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‘They don’t allow you to fail’: In custom classrooms, at-risk students thrive

October 3, 2015 at 1:09 PM EDT
At a New York City high school, a technique called blended learning replaces a portion of traditional face-to-face instruction with online learning. The computerized curriculum has been shown to help at-risk students learn at the own pace. NewsHour's Hari Sreenivasan reports.

HARI SREENIVASAN: As technology plays a larger role in the classroom, what happens to the role of the teacher? An alternative high school in the Bronx is charting a course for both to coexist through an increasingly popular model called “blended learning.”

HARI SREENIVASAN: Bronx Arena High School is one of nearly 300 schools under a New York City program called innovation zone, or I-zone. Started in 2010, I-zone schools use online courses and technology to support personalized learning in the classroom. The curriculum is computerized and customized for each student. Evelyn Revollar has been teaching here for five years.Amgrad Logo

EVELYN REVOLLAR: It’s more targeted teaching than a traditional classroom. We’re grouping them based on what do you need to graduate? What holes can I fill? What academic holes can I fill that haven’t been filled yet? The computer’s just a tool.

HARI SREENIVASAN: In the past, Revollar would have taught the entire class at once, moving from one concept to the next. Instead, students here — equipped with laptops — work more independently and at their own pace.

LESLIANNA ALLEN: The teachers work one-on-one with you. So it’s not like I’m in a big classroom and with a bunch of kids, and I don’t understand something.

HARI SREENIVASAN: An online tracker helps students record their progress throughout the day. Now, Revollar can intercept problems as they happen for each student, based on real time feedback she gets.

LESLIANNA ALLEN: The tracker is just for us and the teachers to keep track of our courses. It tells me how many tasks that’s in that course and how many tasks I’m supposed to be doing that day.

HARI SREENIVASAN: The technology helps students who did not finish traditional high school. Leslianna Allen quit school in 10th grade and needed extra help in global studies and math. At 18, she is getting a second chance at Bronx Arena.

LESLIANNA ALLEN: I used to struggle with global and math a lot, like I hated math. I hated global and since I came here, I finished my whole math course, because I went at my pace and had teachers to help me too.

You can actually help yourself moreover because everything is on the computer. You get what you need, and you’re able to get it faster.

HARI SREENIVASAN: Joseph Mcfadden was expelled from his previous school. This is his third year at Bronx Arena, and he is on track to graduate in January. He also credits his success to something a computer cannot do.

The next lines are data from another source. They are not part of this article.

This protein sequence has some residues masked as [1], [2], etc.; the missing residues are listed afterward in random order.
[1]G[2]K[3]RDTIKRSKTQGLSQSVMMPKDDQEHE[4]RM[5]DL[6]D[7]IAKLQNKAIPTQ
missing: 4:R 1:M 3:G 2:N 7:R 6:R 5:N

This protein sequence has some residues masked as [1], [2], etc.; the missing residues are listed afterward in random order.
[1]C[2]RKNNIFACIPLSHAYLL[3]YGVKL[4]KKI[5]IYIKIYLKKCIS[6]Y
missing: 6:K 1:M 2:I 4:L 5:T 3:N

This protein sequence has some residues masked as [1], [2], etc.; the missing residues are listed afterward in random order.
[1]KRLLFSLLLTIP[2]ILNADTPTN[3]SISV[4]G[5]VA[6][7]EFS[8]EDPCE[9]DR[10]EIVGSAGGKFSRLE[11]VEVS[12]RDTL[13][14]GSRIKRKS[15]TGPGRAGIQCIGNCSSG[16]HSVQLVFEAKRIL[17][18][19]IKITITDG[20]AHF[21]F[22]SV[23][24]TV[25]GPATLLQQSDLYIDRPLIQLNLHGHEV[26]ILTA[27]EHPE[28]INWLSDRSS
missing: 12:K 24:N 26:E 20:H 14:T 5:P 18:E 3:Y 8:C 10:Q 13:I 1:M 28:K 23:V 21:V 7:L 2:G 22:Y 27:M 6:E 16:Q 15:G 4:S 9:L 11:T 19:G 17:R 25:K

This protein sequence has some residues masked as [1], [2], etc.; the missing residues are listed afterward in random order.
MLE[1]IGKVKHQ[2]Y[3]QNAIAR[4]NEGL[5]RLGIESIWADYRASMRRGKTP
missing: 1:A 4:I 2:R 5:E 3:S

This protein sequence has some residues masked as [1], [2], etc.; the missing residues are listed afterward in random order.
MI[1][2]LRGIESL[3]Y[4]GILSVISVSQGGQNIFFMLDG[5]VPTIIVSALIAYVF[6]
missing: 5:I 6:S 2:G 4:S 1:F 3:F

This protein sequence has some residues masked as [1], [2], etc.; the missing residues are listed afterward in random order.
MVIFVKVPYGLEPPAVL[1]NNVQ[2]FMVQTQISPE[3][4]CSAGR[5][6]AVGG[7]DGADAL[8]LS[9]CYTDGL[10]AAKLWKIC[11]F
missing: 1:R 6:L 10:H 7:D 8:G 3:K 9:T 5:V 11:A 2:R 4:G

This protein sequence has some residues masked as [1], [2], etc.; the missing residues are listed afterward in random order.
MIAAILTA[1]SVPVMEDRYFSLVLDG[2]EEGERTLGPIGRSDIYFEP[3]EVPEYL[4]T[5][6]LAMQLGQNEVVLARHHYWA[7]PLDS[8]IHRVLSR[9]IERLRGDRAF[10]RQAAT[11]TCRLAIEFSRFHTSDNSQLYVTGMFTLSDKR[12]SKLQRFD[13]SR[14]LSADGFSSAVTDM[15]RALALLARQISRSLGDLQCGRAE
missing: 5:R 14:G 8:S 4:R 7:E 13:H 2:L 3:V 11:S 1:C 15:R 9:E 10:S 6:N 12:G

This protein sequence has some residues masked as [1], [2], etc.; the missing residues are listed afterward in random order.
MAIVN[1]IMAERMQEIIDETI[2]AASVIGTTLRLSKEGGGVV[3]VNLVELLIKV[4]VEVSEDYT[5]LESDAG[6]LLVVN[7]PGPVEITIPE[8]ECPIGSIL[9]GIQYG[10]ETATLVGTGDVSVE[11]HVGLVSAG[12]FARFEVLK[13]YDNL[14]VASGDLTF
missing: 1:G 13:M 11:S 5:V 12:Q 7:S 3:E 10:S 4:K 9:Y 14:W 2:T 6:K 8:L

JOSEPH MCFADDEN: It’s a different experience. Like the teachers, they play the role of a teacher but they’re more of; they’re counselors. They’re advisors. They watch over you. They help you with your lessons.

LESLIANNA ALLEN: They don’t allow you to fail here, I got accepted, and my grades went way up.

JOSEPH MCFADDEN: She said at the end of the day, I can’t force you to do anything. I just want you to look back at yourself and ask yourself, where do you really want to be? Do

You really think school is for you? Do you really want to be something?’ If you do, then take your own actions into your hand and do something with yourself.

HARI SREENIVASAN: All that individual motivation per student takes time, and principal ty Cesene, who founded Bronx Arena in 2011, says the technology enables that.

TY CESENE: We wanted to use technology to maximize that time and really rely on the human part to do the human work, and try and take off some of the sort of administrative responsibilities that we have– that a computer could do.

HARI SREENIVASAN: As a result, teachers spend more time giving students individual attention and meeting with small groups for focused lessons.

HARI SREENIVASAN: Technology in and of itself is not a panacea for every classroom, but this Bronx school so far is having positive outcomes.

TY CESENE: In terms of the kids who leave us — eighty percent go to college, and over an 80 percent college retention rate, for the Bronx, for the whole city, and we’re proud of that.

HARI SREENIVASAN: Leslianna Allen hopes to be part of that success.

LESLIANNA ALLEN: My plans after graduation is to go to college and potentially be– potentially work with kids. I want go to college for early childhood. It makes me feel good because I’m a step closer to graduation.